[My Biggest Mistake] Putting Technology Training on the Back Burner

You can’t hide from technology — especially when your clientele is primarily commercial, as ours is here in New York. Select Exterminating services about 50,000 customers in the city’s five boroughs, Long Island, Westchester and northern New Jersey; 80 percent of our accounts are commercial. Tech-savvy employees are requisite to keeping these customers satisfied. They want automated inspection reports, online payment options and the kind of efficiency you can achieve only when your company is fully automated.

My mistake wasn’t in recognizing this trend; it was in allowing some of our key employees to resist the inevitable changes and underestimating the investment we needed to make in technological training if we were going to grow. We had plateaued, and I realized that if we were ever going to grow again, we needed to invest some dollars and restructure the organization. We did exactly that.

It started with the addition of a general manager. We already had a manager and a service supervisor in place who had been part of our staff for many years, but in this new generation of automation, they were floundering. We hired a general manager to oversee them and two managers — one assigned to routing, the other field supervision — who would report to them.

During what became an extensive interview process, we made sure our new general manager had the technological knowledge and capabilities to lead the team in our automation efforts. He brought not only that expertise but also a very strong “what if…?” mentality to the table. Once he came on board, he started actively pushing efforts through that we had been passively discussing for years. He would look at our established protocols and say, “Hey, Lloyd, let’s figure out how we can do this better.” He brought an open mind and a seemingly unlimited supply of new ideas and insights.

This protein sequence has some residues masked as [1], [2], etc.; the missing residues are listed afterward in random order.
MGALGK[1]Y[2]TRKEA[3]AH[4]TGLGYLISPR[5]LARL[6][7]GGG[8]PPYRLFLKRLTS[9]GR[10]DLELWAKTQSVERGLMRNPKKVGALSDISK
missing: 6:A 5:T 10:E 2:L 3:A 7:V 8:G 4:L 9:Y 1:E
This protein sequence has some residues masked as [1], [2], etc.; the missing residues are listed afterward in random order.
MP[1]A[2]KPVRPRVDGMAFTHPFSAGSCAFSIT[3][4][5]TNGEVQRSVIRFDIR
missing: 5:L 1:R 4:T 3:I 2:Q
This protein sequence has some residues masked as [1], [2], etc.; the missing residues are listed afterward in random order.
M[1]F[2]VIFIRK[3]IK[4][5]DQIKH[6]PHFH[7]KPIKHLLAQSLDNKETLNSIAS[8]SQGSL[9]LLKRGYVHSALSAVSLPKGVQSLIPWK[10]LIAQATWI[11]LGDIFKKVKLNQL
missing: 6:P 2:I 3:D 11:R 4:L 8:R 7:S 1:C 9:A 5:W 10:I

The next couple of years were a whirlwind of activity. We added a sorely needed training component to our culture and rewrote the book on our office and field operations. We hired customer service staff members who were eager to learn the new technology and move our business forward. We upgraded our technology where we had already been utilizing it and added it where we had not. We successfully migrated all of our routes and accounts so that virtually all of our scheduling, tracking, invoicing and communication could be managed electronically.

Today, we always know where our technicians are, and our customers always know where they stand with their accounts. Our technicians can reach us quickly when they need support, and our office staff has all of the information they might need to answer customer queries right at their fingertips. Our people are revitalized, and customer retention is through the roof.

We’ve invested significantly in technology and training, but our ROI is high as enhanced efficiency saves us money every day. (Sharing the most basic example, it used to cost us a dollar for every invoice we produced prior to going paperless. Multiply that dollar by the thousands of invoices we issue each month, and the savings are phenomenal.) Our business continues to grow each year, and our infrastructure is strong enough to accommodate twice the business we have today. Thanks to our technological transition, we are in position for major expansion, whether through acquisition, organic growth or both.

Moving a business forward requires the vision to recognize opportunity and the confidence to invest in people, processes and infrastructure. When we step out of our comfort zone and begin exploring all of the exciting possibilities, we open the door to new growth and prosperity.


As told to PCT Contributor Donna DeFranco.

December 2013
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